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Update to our iOS Localization Workflow

More than three years ago, I wrote about a localization workflow that works well in practice. It was based on the genstrings tool to scan the source code for usages of NSLocalizedString and update the .strings files accordingly. A custom script as part of the build process which would update all .strings files, keeping existing translations around (vanilla genstrings would just overwrite those).

The workflow as like this:

  • Write code, use NSLocalizedString (with key, default value, comment, and sometimes custom localization table) for user facing strings
  • Run the update_localization script as a build step to keep .strings files up to date for the reference language via default values
  • Upload reference language .strings to translation tool
  • Translate
  • Export translated .strings files from translation tool into Xcode

This workflow worked well for years. I liked the fact that the truth was in the code and unused entires were automatically cleared from the .strings file.


Unfortunately, this is not possible anymore in swift because the genstrings tool still only works for the most basic use of NSLocalizedString in Swift with only key and comment parameters. As soon as additional parameters such as tableName, value, or bundle are used, it breaks down (rdar://22817000).

New Workflow

Our new workflow is based on R.swift. R.swift parses your Xcode project and generates a fully typed, compile time checked struct called R via which you can access your resources.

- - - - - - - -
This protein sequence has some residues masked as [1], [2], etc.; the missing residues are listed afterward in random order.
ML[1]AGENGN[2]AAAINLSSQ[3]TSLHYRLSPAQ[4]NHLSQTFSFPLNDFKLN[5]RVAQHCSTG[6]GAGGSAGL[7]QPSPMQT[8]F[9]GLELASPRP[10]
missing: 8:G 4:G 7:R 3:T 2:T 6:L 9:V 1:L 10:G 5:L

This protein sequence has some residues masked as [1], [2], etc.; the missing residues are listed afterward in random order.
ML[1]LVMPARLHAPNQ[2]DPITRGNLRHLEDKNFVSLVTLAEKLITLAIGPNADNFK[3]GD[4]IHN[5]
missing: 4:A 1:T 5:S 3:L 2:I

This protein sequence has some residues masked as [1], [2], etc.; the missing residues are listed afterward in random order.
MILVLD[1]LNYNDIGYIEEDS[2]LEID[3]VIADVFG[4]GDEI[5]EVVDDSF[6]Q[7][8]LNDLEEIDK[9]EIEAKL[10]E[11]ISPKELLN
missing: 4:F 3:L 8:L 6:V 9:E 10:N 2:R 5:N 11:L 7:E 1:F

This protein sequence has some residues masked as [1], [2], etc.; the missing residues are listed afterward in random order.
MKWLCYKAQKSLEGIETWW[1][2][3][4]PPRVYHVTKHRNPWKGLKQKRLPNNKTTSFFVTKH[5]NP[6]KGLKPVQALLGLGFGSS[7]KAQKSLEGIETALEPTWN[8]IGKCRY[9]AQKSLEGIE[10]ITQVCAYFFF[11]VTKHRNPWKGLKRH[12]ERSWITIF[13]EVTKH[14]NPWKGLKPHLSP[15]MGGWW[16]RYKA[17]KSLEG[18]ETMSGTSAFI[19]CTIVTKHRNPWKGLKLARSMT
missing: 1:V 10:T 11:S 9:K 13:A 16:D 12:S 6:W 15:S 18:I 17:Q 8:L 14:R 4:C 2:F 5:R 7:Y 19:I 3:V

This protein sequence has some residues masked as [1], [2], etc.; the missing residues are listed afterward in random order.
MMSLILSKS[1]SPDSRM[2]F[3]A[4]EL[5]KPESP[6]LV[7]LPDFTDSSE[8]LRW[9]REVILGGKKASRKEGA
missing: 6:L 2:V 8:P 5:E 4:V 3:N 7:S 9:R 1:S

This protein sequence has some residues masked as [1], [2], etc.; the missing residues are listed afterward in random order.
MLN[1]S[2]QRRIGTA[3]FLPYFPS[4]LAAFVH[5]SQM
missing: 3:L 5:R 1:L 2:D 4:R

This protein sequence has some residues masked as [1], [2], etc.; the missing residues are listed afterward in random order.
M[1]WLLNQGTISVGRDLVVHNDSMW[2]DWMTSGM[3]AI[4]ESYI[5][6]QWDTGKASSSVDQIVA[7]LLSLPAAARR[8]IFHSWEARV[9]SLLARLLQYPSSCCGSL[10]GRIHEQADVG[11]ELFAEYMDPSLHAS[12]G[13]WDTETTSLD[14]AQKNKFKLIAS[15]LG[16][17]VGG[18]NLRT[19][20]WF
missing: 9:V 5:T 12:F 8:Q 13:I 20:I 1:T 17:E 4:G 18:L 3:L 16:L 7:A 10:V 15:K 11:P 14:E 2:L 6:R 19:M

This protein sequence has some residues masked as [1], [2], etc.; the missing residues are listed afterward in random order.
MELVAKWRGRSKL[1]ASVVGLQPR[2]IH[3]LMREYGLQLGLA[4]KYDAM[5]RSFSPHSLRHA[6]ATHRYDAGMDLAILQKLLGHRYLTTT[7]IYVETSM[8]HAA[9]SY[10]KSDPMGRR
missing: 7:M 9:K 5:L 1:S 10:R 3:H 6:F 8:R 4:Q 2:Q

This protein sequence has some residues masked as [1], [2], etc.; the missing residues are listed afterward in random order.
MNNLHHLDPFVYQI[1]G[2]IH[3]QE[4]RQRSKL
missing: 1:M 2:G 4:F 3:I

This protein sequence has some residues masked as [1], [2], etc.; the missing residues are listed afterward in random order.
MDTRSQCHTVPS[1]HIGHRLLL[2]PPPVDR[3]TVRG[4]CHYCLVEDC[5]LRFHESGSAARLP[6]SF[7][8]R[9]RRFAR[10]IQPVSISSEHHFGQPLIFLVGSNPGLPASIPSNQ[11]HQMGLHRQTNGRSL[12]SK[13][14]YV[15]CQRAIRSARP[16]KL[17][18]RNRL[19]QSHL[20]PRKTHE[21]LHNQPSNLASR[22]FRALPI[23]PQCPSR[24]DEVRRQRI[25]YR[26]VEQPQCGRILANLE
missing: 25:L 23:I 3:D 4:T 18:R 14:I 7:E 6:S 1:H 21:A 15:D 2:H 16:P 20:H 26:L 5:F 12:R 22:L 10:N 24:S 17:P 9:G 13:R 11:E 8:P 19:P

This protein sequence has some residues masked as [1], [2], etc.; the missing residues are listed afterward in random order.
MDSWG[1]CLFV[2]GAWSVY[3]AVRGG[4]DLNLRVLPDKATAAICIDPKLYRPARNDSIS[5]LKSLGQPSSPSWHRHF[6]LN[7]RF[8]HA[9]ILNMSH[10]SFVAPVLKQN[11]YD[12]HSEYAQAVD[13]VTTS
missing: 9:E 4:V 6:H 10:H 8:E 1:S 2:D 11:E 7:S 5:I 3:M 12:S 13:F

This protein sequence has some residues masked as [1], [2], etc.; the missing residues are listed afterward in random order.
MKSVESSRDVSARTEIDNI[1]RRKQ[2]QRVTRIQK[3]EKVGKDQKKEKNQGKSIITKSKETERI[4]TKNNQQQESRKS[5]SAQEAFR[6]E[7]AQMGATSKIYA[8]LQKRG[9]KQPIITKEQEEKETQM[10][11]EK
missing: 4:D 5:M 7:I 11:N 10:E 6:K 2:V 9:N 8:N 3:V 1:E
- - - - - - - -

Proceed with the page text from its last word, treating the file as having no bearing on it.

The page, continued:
Now the workflow is reversed:

  • Write manual entries in the .strings file
  • Run R.swift (typically as a a run script phase during builds)
  • Access localizable strings via R.string


As a quick example, say we want to localize the title view. First, we’re adding an entry to Localizable.strings:

  /*This is the title of the profile view*/
  "view.profile.title" = "Profile";

After running R.swift, the R.generated.swift file now contains the following

/// This `R` struct is code generated, and contains references to static resources.
struct R: Rswift.Validatable {
   /// This `R.string` struct is generated, and contains static references to 1 localization tables.
  struct string {
    /// This `R.string.localizable` struct is generated, and contains static references to 389 localization keys.
    struct localizable {
      /// Base translation: Profile
      /// Locales: Base, de
      static func viewProfileTitle(_: Void) -> String {
        return NSLocalizedString("view.profile.title", comment: "")

In code, we can access this now via the R struct:

  override func viewDidLoad() {
    self.title = R.string.localizable.viewProfileTitle()

Note that the strings key has been converted from view.profile.title to viewProfileTitle. Whats great about this, is that thanks to the generated struct, the strings are checked by the compiler and even autocompletion works!

Sometimes, when there’s only one localization table anyway, I like to use the following typealias for shorter access to the strings:

/// Typealias for shorter access to localized strings
private typealias S = R.string.localizable

which finally leads to this code:

  override func viewDidLoad() {
    self.title = S.viewProfileTitle()

Final Thoughts

Our localization Workflow on iOS is now back at what I presume to be the “default” approach anyway, however with the additional help of R.swift its now a lot more convenient than before.

Actually, the workflow is now the same again as on Android, where the approach of accessing resources via the R class was available right from the beginning. To be honest, I’ve always been a little bit jealous about its convenience 😇

Oh an by the way, I’m pretty sure it works just a well if you prefer SwiftGen over R.swift.

Markus Chmelar Portrait

Markus Chmelar, MSc

Markus is a technical mastermind and one of the founders of Innovaptor. He studied Computer Engineering at Vienna University of Technology and contributes a valuable diversification to Innovaptor's qualifications. Markus is eager to find innovative solutions to complex problems in order to provide products that are tailored directly to the customers' needs